An ellipsis can also indicate hesitation, though in this case the punctuation is more accurately described as suspension points.

Example:

  • I wasn’t really . . . well, what I mean . . . see, the thing is . . . I didn’t mean it.

Like the exclamation point, the ellipsis is at risk of overuse.

Ellipses in quoted material

Ellipses are most useful when working with the quoted material. There are different strategies for conveying circles; the one depicted here is worthy for most expert and insightful work. Here is an exemplary paragraph.

Example:

  • I take in this, at any rate, by my test: that on the off chance that one advances unquestionably toward his fantasies, and attempts to carry on with the existence which he has envisioned, he will meet with a win startling in like manner hours. He will put a few things behind, will pass an undetectable limit; new, all inclusive, and more liberal laws will start to set up themselves around and inside him; or the old laws be extended, and deciphered to support him in a more liberal sense, and he will live with the permit of a higher request of creatures. In extent as he improves his life, the laws of the universe will seem less mind boggling, and isolation won’t be isolation, nor neediness destitution, nor shortcoming. On the off chance that you have assembled manors noticeable all around, your work require not be lost; that is the place they ought to be. Presently put the establishments under them.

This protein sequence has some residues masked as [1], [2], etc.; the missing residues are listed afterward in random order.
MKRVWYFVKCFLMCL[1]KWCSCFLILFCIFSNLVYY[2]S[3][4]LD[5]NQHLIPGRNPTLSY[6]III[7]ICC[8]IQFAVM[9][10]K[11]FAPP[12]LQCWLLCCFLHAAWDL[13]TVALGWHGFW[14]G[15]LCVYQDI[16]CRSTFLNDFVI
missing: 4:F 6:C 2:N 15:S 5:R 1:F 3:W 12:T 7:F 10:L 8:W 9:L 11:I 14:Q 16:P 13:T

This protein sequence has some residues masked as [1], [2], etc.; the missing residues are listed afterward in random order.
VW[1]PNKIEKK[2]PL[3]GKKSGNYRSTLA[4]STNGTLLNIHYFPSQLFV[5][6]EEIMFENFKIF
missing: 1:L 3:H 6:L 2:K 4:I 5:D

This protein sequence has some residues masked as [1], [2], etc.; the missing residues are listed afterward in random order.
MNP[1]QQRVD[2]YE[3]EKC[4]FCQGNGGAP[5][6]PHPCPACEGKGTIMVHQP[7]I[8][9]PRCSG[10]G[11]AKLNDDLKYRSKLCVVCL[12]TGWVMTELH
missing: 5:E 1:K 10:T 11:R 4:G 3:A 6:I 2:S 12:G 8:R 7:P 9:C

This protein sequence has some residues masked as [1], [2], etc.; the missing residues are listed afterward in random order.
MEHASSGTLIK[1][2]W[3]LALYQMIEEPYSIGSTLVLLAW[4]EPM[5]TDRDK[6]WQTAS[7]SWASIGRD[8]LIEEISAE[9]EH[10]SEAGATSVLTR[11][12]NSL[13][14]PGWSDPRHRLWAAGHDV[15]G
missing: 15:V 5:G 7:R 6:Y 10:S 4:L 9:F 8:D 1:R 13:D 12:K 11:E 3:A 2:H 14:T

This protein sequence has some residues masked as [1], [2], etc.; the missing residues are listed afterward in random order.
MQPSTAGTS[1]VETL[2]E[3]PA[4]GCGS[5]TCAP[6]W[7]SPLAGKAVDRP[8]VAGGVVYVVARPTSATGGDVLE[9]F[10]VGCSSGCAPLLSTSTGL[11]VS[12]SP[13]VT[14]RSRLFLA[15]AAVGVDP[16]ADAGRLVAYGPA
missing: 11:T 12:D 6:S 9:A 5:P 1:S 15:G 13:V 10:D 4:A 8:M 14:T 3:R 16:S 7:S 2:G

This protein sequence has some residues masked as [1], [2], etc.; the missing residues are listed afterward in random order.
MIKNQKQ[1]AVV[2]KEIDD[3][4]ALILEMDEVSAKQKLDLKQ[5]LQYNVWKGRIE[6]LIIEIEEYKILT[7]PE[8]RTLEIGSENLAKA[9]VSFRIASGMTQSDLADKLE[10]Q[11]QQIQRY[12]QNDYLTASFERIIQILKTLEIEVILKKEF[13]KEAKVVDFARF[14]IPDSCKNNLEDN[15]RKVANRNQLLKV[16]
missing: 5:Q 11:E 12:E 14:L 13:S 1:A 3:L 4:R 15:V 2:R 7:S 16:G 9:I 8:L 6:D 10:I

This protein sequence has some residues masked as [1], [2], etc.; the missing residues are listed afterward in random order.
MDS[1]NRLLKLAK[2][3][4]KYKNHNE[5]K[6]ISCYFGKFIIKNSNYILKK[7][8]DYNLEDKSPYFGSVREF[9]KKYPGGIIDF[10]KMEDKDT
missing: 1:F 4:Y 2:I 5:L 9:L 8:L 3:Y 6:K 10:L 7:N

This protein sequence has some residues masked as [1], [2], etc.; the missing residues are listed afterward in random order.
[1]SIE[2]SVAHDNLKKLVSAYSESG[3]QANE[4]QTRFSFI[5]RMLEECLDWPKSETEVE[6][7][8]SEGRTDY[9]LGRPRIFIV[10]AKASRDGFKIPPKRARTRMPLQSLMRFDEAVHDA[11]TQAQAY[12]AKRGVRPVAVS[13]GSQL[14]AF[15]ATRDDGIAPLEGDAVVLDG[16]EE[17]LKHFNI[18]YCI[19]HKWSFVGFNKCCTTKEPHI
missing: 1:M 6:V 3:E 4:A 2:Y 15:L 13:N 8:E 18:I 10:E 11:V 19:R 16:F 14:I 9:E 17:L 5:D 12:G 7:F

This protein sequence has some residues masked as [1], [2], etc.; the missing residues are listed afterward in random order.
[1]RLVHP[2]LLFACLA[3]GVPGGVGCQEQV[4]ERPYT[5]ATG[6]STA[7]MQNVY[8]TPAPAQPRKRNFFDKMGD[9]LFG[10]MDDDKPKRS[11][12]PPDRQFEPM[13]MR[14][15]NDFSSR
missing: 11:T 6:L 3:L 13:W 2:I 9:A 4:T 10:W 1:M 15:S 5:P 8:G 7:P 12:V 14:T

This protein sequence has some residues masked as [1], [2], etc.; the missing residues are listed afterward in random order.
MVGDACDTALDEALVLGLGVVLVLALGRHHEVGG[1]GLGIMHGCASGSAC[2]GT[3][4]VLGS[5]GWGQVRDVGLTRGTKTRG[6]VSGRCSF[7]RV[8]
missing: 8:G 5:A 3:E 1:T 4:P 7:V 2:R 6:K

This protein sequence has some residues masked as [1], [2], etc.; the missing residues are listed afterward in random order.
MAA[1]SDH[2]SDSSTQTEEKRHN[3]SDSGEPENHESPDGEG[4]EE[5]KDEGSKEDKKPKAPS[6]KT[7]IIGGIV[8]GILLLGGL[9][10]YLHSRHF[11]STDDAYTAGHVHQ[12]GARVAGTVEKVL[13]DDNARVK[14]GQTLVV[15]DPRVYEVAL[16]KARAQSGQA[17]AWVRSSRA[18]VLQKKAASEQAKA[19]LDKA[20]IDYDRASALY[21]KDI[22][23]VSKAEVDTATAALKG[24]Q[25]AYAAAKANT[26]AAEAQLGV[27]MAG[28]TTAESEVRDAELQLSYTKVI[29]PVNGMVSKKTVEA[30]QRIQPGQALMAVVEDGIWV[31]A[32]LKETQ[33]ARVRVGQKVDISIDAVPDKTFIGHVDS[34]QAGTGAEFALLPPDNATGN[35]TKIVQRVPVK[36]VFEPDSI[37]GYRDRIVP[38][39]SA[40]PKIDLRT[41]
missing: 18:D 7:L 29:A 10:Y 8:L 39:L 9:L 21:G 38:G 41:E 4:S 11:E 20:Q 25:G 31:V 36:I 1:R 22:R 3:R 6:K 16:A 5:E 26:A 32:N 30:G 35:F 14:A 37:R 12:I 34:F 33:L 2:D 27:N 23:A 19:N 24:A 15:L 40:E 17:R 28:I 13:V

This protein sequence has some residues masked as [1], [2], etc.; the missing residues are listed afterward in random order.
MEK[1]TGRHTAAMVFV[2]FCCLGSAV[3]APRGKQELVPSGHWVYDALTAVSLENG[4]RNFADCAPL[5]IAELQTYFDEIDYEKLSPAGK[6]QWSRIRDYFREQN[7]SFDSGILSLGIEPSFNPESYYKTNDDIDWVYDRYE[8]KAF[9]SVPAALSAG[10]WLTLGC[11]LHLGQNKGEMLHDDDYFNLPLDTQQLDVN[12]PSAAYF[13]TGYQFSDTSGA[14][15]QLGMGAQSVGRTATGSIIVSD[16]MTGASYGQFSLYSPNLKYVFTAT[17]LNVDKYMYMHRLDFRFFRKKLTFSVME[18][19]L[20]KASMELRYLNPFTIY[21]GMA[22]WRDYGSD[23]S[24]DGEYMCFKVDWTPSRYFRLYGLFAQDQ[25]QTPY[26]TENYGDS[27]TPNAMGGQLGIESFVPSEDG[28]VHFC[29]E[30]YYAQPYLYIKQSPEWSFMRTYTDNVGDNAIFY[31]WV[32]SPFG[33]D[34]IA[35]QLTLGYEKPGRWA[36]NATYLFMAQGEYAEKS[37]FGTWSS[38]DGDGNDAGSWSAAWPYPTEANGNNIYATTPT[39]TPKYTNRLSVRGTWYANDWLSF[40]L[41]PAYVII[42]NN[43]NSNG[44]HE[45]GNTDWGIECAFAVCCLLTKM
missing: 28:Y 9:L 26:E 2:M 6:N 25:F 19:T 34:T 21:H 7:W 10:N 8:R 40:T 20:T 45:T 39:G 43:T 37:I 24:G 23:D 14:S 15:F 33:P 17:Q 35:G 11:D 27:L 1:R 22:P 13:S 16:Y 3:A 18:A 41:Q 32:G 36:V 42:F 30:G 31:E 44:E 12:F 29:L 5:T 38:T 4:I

Ellipses at the beginning of a quotation